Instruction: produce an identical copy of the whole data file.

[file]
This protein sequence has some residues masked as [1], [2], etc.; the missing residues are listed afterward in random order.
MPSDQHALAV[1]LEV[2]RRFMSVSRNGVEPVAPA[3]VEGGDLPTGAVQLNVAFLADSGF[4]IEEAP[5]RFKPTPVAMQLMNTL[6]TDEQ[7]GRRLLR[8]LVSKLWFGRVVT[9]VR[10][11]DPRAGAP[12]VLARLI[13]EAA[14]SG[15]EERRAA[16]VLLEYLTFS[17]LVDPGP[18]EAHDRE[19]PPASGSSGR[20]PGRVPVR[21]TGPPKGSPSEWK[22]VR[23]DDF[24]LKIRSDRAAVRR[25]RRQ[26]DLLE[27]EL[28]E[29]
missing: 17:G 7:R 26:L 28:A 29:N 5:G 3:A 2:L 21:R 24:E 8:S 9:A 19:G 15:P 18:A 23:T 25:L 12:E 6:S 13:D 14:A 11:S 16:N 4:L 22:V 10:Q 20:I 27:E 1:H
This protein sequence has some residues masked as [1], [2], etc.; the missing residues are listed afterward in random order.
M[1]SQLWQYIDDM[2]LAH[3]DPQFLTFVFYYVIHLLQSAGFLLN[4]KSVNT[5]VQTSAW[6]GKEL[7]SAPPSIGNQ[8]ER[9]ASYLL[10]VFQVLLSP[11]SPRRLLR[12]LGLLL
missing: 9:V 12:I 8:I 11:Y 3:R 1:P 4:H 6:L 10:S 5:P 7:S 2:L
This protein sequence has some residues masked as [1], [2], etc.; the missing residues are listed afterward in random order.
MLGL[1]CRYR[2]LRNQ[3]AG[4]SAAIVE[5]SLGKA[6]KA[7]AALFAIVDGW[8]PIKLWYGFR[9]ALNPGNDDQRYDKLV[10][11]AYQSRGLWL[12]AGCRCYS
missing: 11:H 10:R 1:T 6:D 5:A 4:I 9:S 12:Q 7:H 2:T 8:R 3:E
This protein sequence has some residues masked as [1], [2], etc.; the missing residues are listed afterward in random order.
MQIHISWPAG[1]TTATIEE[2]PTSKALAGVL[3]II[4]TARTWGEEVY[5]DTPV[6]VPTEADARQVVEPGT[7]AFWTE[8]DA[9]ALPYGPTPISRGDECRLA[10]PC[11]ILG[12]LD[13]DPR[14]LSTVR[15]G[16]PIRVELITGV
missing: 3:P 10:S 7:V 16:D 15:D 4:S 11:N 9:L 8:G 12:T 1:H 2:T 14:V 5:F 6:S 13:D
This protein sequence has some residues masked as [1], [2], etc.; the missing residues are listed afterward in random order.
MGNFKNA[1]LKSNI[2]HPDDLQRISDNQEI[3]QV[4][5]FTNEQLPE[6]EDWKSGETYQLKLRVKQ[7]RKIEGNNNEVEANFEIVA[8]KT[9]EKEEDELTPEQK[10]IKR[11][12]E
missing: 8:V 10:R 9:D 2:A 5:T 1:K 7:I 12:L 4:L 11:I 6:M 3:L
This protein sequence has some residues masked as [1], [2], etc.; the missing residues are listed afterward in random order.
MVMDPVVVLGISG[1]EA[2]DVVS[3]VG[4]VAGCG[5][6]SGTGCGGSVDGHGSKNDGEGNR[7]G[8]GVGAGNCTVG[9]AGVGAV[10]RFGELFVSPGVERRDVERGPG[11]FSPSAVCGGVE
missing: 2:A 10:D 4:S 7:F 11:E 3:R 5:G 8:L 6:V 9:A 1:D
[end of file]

This protein sequence has some residues masked as [1], [2], etc.; the missing residues are listed afterward in random order.
MPSDQHALAV[1]LEV[2]RRFMSVSRNGVEPVAPA[3]VEGGDLPTGAVQLNVAFLADSGF[4]IEEAP[5]RFKPTPVAMQLMNTL[6]TDEQ[7]GRRLLR[8]LVSKLWFGRVVT[9]VR[10][11]DPRAGAP[12]VLARLI[13]EAA[14]SG[15]EERRAA[16]VLLEYLTFS[17]LVDPGP[18]EAHDRE[19]PPASGSSGR[20]PGRVPVR[21]TGPPKGSPSEWK[22]VR[23]DDF[24]LKIRSDRAAVRR[25]RRQ[26]DLLE[27]EL[28]E[29]
missing: 17:G 7:R 26:L 28:A 29:N 5:G 3:A 2:L 21:R 24:E 8:S 9:A 19:G 15:P 18:A 23:T 25:L 12:E 6:S 13:D 14:A 11:S 16:N 4:L 22:V 10:Q 20:I 27:E 1:H
This protein sequence has some residues masked as [1], [2], etc.; the missing residues are listed afterward in random order.
M[1]SQLWQYIDDM[2]LAH[3]DPQFLTFVFYYVIHLLQSAGFLLN[4]KSVNT[5]VQTSAW[6]GKEL[7]SAPPSIGNQ[8]ER[9]ASYLL[10]VFQVLLSP[11]SPRRLLR[12]LGLLL
missing: 9:V 12:I 8:I 11:Y 3:R 1:P 4:H 6:L 10:S 5:P 7:S 2:L
This protein sequence has some residues masked as [1], [2], etc.; the missing residues are listed afterward in random order.
MLGL[1]CRYR[2]LRNQ[3]AG[4]SAAIVE[5]SLGKA[6]KA[7]AALFAIVDGW[8]PIKLWYGFR[9]ALNPGNDDQRYDKLV[10][11]AYQSRGLWL[12]AGCRCYS
missing: 11:H 10:R 1:T 6:D 5:A 4:I 9:S 12:Q 7:H 2:T 8:R 3:E
This protein sequence has some residues masked as [1], [2], etc.; the missing residues are listed afterward in random order.
MQIHISWPAG[1]TTATIEE[2]PTSKALAGVL[3]II[4]TARTWGEEVY[5]DTPV[6]VPTEADARQVVEPGT[7]AFWTE[8]DA[9]ALPYGPTPISRGDECRLA[10]PC[11]ILG[12]LD[13]DPR[14]LSTVR[15]G[16]PIRVELITGV
missing: 3:P 10:S 7:V 16:D 15:D 4:S 11:N 9:L 8:G 12:T 1:H 2:T 14:V 5:F 6:S 13:D
This protein sequence has some residues masked as [1], [2], etc.; the missing residues are listed afterward in random order.
MGNFKNA[1]LKSNI[2]HPDDLQRISDNQEI[3]QV[4][5]FTNEQLPE[6]EDWKSGETYQLKLRVKQ[7]RKIEGNNNEVEANFEIVA[8]KT[9]EKEEDELTPEQK[10]IKR[11][12]E
missing: 8:V 10:R 9:D 2:A 5:T 1:K 7:I 12:L 4:L 11:I 6:M 3:L
This protein sequence has some residues masked as [1], [2], etc.; the missing residues are listed afterward in random order.
MVMDPVVVLGISG[1]EA[2]DVVS[3]VG[4]VAGCG[5][6]SGTGCGGSVDGHGSKNDGEGNR[7]G[8]GVGAGNCTVG[9]AGVGAV[10]RFGELFVSPGVERRDVERGPG[11]FSPSAVCGGVE
missing: 2:A 10:D 4:S 7:F 11:E 3:R 5:G 8:L 6:V 9:A 1:D